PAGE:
|Academic Profile |
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Assoc Prof Stephen Teo Kian Teck
Associate Professor, Wee Kim Wee School of Communication and Information
|Associate Professor Stephen Teo joined the Wee Kim Wee School of Communciation and Information in August 2008. Before joining NTU, he was a research fellow of the Asia Research Institute, National University of Singapore from 2005-2008. He received his Ph.D. degree from RMIT University, Melbourne, Australia. He taught in RMIT, and today, remains a senior research associate of the university. He has extensive work experience as editor and film programmer in international film festivals in Hong Kong and Japan (the Yamagata International Documentary Film Festival), and also engaged in a brief period of filmmaking, producing several short-subject films in the mid-80s, and one documentary-drama feature film, shot in 16mm, in Malaysia. He has done significant research work in the field of the Hong Kong cinema, and his research areas include other Asian cinemas, revolving around subjects of genre theory, film history, auteur studies, cultural studies, national cinema, and investigations into the literary and visual aspects of film theory. He is the author of Hong Kong Cinema: The Extra Dimensions (London: British Film Institute, 1997), Wong Kar-wai (London: BFI, 2005), King Hu's A Touch of Zen (Hong Kong: Hong Kong University Press, 2007), Director in Action: Johnnie To and the Hong Kong Action Film (Hong Kong: Hong Kong University Press, 2007). He has published numerous articles in reputed film journals, and contributed many book chapters. His forthcoming book is The Chinese Martial Arts Cinema: The Wuxia Tradition, to be published by Edinburgh University Press in 2009.|
|Associate Professor Stephen Teo's current research work focuses on several aspects of theoretical interest in film. Firstly, contributing to the discourse on Asian Cinema as an alternative paradigm to Hollywood as the global form, and thus to evolve a concept of Asian Cinema as a viable cinematic and media theory supporting pedagogical and creative modules. Asian cinema and the concept of national cinema are inter-related forces but it is the latter that tends to subsume the former in theoretical discourse. Teo's research work seeks a concentrated, rigorous approach to defining Asian cinema as a specialized norm of aesthetics and thematic field that can be broadly applied to Asian films produced by diverse national film industries in Asia. How do Asian cinemas transcend national interests and become an Asian Cinema as a unitary and unifying element? With Asian film industries modelling themselves on Hollywood,how can an Asian cinema stand up as an alternative model to Hollywood? A second area of Teo's reasearch interest revolves around the nature of film in relation to cultural theory and other fields of cultural interest, including literature, history and popular arts. The literary and visual contrast inherent in cinema is a striking anomaly that calls for more theoretical investigation. Teo's work has concerned itself with how historical literary works are transposed into the cinema and how historical prototypes are transfigured as cinematic personalities but retaining essential qualities. A third area of Teo's work lies in genre and auteur studies. Teo is interested in standard Hollywood genres such as the Western, the action-adventure film, the thriller, the epic, the musical, and he seeks to explore their inter-textual connections with Asian genres such as the martial arts film, the gangster action film, the melodrama, horror, and historical epic. How do auteurs transform genre? A fourth area of research interest lies in the study of emerging Asian "New Waves" in traditionally ignored film industries such as those in Malaysia, Singapore, Thailand, and the Philippines. Can these Southeast Asian cinemas make a lasting impact on the discourse of Asian cinema?|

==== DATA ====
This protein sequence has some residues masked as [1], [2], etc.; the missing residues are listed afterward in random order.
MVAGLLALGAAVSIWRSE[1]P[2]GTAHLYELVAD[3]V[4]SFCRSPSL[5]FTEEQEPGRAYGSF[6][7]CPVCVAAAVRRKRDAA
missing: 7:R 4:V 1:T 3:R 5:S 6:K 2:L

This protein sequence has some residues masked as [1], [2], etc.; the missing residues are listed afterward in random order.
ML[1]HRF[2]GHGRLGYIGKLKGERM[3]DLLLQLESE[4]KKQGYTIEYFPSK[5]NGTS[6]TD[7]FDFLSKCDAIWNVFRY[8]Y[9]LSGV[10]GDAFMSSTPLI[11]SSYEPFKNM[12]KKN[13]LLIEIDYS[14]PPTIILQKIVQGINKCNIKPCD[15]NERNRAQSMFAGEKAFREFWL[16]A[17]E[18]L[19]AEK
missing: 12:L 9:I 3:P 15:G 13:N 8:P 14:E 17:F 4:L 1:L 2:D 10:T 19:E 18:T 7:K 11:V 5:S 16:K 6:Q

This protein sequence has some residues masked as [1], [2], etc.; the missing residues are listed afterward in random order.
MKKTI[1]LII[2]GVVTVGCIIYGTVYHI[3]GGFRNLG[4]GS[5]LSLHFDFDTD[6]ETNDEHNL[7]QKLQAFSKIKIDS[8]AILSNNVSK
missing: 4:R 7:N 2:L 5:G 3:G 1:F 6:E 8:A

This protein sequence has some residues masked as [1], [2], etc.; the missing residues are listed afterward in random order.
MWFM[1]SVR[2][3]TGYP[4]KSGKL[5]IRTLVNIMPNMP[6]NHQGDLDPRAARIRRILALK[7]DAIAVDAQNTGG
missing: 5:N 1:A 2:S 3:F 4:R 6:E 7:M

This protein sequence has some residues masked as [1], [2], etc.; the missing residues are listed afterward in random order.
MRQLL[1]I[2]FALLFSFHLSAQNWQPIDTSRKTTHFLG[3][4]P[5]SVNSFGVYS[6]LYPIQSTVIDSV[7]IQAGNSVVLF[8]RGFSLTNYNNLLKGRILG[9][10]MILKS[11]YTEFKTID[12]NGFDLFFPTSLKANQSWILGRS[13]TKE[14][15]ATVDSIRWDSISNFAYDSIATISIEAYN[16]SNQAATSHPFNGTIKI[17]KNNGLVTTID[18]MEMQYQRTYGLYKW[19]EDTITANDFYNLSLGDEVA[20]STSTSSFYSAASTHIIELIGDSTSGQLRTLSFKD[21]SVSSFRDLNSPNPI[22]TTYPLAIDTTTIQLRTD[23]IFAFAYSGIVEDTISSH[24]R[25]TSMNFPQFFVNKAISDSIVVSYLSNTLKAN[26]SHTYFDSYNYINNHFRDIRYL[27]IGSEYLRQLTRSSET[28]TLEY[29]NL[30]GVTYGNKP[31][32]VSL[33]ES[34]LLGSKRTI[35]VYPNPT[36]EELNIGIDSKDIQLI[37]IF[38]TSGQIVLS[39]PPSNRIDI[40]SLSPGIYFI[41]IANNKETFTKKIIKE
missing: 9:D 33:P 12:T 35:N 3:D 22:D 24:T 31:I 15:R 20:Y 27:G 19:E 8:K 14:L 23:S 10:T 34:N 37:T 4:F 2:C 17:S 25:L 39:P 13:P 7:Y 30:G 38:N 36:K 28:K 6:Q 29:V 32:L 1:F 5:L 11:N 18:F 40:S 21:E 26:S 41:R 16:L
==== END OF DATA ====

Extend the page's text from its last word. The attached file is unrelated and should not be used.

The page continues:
- The Singapore Center for the Study of the Moving Image (SCMI)
- Stephen Teo.(2013). Cynical Authorship and the Hong Kong Studio System: Li Hanxiang and his Shaw Brothers Erotic Films. In Gray, J., and D. Johnson(Ed), A Companion to Media Authorship(257-274). London: Wiley-Blackwell.
- Stephen Teo.(2013). The Female Kung Fu Chop in Golden Harvest’s Films of the 1970s. In Fung, P. and Lau Y.(Ed), Golden Harvest: Leading Change in Changing Times(78-95). Hong Kong: Hong Kong Film Archive.
- Stephen Teo.(2013). The Opera Film in Chinese Cinema: Cultural Nationalism and Cinematic Form. In Rojas, C. and E. Chow(Ed), The Oxford Handbook of Chinese Cinemas(209-224). New York: Oxford University Press.
- Teo, S.(2008). Hong Kong Cinema. In Pam Cook(Ed), The Cinema Book(224-227)..
- Teo, S. (2008). Promise and Perhaps Love: Pan-Asian Production and the Hong Kong-China Interrelationship. Inter-Asia Cultural Studies, 9(3), 341-358.